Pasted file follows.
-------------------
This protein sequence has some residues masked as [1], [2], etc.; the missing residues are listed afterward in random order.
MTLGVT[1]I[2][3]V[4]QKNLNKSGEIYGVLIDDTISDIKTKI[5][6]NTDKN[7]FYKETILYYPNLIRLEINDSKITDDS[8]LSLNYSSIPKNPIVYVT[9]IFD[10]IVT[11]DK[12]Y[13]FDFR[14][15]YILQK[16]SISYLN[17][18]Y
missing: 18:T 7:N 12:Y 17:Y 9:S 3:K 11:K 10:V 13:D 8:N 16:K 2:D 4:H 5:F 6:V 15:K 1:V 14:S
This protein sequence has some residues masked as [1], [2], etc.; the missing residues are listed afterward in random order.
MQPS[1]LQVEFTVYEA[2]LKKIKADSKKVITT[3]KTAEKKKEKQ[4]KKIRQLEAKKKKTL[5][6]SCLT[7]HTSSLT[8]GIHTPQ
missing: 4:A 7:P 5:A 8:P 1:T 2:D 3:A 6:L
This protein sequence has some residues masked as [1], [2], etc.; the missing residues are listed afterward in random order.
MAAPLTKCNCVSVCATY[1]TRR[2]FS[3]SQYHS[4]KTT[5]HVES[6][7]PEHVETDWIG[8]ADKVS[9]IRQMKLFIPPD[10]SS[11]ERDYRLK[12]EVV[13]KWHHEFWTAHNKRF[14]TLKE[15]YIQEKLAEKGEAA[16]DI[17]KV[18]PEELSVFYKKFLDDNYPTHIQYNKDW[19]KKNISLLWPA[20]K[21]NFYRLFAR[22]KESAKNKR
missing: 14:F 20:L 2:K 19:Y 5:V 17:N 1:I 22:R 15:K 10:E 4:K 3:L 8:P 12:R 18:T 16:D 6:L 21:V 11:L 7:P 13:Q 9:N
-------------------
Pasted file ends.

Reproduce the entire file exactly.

This protein sequence has some residues masked as [1], [2], etc.; the missing residues are listed afterward in random order.
MTLGVT[1]I[2][3]V[4]QKNLNKSGEIYGVLIDDTISDIKTKI[5][6]NTDKN[7]FYKETILYYPNLIRLEINDSKITDDS[8]LSLNYSSIPKNPIVYVT[9]IFD[10]IVT[11]DK[12]Y[13]FDFR[14][15]YILQK[16]SISYLN[17][18]Y
missing: 18:T 7:N 12:Y 17:Y 9:S 3:K 11:K 10:V 13:D 8:N 16:K 2:D 4:H 5:F 6:V 15:K 1:V 14:S
This protein sequence has some residues masked as [1], [2], etc.; the missing residues are listed afterward in random order.
MQPS[1]LQVEFTVYEA[2]LKKIKADSKKVITT[3]KTAEKKKEKQ[4]KKIRQLEAKKKKTL[5][6]SCLT[7]HTSSLT[8]GIHTPQ
missing: 4:A 7:P 5:A 8:P 1:T 2:D 3:A 6:L
This protein sequence has some residues masked as [1], [2], etc.; the missing residues are listed afterward in random order.
MAAPLTKCNCVSVCATY[1]TRR[2]FS[3]SQYHS[4]KTT[5]HVES[6][7]PEHVETDWIG[8]ADKVS[9]IRQMKLFIPPD[10]SS[11]ERDYRLK[12]EVV[13]KWHHEFWTAHNKRF[14]TLKE[15]YIQEKLAEKGEAA[16]DI[17]KV[18]PEELSVFYKKFLDDNYPTHIQYNKDW[19]KKNISLLWPA[20]K[21]NFYRLFAR[22]KESAKNKR
missing: 14:F 20:L 2:K 19:Y 5:V 17:N 1:I 22:R 15:K 10:E 4:K 3:L 8:P 12:R 18:T 16:D 6:L 21:V 11:L 7:P 13:Q 9:N